2. The St. Louis street above ground cemetery in New Orleans would make a good setting plus the added benefit of using the whole city.

    I saw a show a month or so ago about the Winchester Mystery House located in San Jose, CA. It has staircases going to nothing and all sorts of strange rooms.

    If you wanted to go outside the states, what about Transylvania or Paris catacombs? Definitely creepy.


    • Ooh, I like the St. Louis St. idea. And that mystery house is freaky 🙂


      • If you used the St. Louis idea, you could have your main character either going to or somehow attached to the seminary in New Orleans. That could make for a nice good vs evil sort of story.


    • I’ve seen the Winchester House. It is said that if one were taken blindfolded to the center of it, it would take days to find your way out. Doesn’t seem possible, but that’s how many blind spots and turns there are. The widow Winchester felt so much guilt about the rifle being a weapon of destruction, she ordered the construction so that she’d always hear the sounds of a hammer (considered productive rather than destructive) as long as she lived.


  3. Pelican Lake/Rhinelander, WI. The northwoods. Beautiful area with an attached folklore of the beast known as the Hodag.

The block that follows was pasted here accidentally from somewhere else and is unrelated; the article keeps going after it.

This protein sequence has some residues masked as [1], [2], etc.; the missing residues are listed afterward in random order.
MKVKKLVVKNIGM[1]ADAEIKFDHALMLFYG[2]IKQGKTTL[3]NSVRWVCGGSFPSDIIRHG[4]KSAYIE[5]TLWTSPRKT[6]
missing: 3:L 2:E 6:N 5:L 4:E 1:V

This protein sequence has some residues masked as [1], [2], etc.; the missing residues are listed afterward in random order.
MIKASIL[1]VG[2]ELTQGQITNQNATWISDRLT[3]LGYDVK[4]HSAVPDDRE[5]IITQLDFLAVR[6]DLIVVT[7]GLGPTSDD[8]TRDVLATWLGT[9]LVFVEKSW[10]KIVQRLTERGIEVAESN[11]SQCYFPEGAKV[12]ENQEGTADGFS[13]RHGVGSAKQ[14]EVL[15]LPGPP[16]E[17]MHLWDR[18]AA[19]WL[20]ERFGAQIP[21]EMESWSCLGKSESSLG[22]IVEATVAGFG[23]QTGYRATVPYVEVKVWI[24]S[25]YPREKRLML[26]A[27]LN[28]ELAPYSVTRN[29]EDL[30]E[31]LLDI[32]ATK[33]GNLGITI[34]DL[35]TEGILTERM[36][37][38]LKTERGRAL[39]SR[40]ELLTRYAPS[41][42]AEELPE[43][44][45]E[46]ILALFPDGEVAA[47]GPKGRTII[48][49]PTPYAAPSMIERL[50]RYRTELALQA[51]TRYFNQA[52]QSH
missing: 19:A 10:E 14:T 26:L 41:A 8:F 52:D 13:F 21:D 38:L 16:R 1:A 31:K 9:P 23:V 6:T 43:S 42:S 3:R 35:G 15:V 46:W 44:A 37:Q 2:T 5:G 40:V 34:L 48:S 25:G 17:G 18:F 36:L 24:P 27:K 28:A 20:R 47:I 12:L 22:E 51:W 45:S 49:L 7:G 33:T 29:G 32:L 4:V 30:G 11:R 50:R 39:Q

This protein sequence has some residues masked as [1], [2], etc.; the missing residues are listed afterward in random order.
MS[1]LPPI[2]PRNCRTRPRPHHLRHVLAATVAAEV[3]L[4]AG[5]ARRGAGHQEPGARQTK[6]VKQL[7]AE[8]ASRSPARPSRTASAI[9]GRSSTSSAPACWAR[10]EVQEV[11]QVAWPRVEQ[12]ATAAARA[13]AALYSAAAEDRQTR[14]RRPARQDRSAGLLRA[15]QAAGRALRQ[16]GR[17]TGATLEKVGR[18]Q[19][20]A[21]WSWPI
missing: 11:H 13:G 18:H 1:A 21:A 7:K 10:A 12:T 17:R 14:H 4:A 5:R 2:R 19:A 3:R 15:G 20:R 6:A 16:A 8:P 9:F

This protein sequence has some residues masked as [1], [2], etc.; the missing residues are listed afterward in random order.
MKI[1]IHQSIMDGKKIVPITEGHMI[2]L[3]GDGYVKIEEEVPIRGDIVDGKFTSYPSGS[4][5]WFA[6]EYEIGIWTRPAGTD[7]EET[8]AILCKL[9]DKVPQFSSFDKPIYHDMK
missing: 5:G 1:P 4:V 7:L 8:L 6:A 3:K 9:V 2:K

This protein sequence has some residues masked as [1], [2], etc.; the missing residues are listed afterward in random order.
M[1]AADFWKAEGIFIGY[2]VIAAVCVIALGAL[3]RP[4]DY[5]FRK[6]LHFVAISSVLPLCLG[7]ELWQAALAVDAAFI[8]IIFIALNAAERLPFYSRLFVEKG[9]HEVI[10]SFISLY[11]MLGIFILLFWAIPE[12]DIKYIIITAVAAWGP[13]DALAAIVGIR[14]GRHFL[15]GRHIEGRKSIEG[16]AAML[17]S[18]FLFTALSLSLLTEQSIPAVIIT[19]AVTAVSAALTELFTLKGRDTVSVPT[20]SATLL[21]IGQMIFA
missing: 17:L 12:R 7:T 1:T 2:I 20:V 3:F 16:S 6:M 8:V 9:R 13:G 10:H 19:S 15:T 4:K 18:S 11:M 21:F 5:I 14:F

• John, I’ll have to check out the Hodag. Sounds interesting.


      • It has interesting history attached to its creation coming from the logging industry that was there, but it is kind of hokey in the end. He’s been a mascot of that area for years, the high school team’s namesake in Rhinelander, but a battle developed between the Upper Peninsula and Wisconsin in the late 80’s/early 90’s as to who actually owned it. Wisconsin gladly won. Lock up your white bulldogs lol.


  4. I don’t have any ideas to add to your list, they’re all great and should be used. 🙂 But the topic reminds me of an idea I had for a thriller set in an old insane asylum. It was inspired by an institution in Bolivar, TN…. Hm, I think I need to hunt down my notes on that now.


  5. The Boundary Waters Canoe Area in northern MN. We’ve had an escaped convict up there and an injured bear that attacked people, all while my hb and son were up there on diff occasions. Without a compass and map, anything can happen.


  6. The Florida keys are a beautiful place with rich Florida history, beautiful sunsets and possibly a crazy killer or two you could throw in the mix. The keys have great fishing as well.
    Also Suwanne county In northern Florida has the Suwanne river state park with lots of woods, trails, a civil war graveyard with spiders crawling all over the tombstones ( no lie, I was scared out of my mind) and the Suwanne river that is a nice rootbeer brown and natural springs. The town is almost like a time capsule with country people who are very kind but you know you wouldn’t want to be on their bad side. There is a little trucker quick store restaurant called Falmouth Crossing right by the train tracks that serve some neat food, the ladies that worked there that saved my life seven years ago after a heat stoke. Great place my family owns five acres there that we hope to one day live on.
    Hope this helps 🙂
    Josh Rollins


  7. Hell, Michigan in Livingston County


  1. Pingback: Settings for Your Stories | C.T. Westing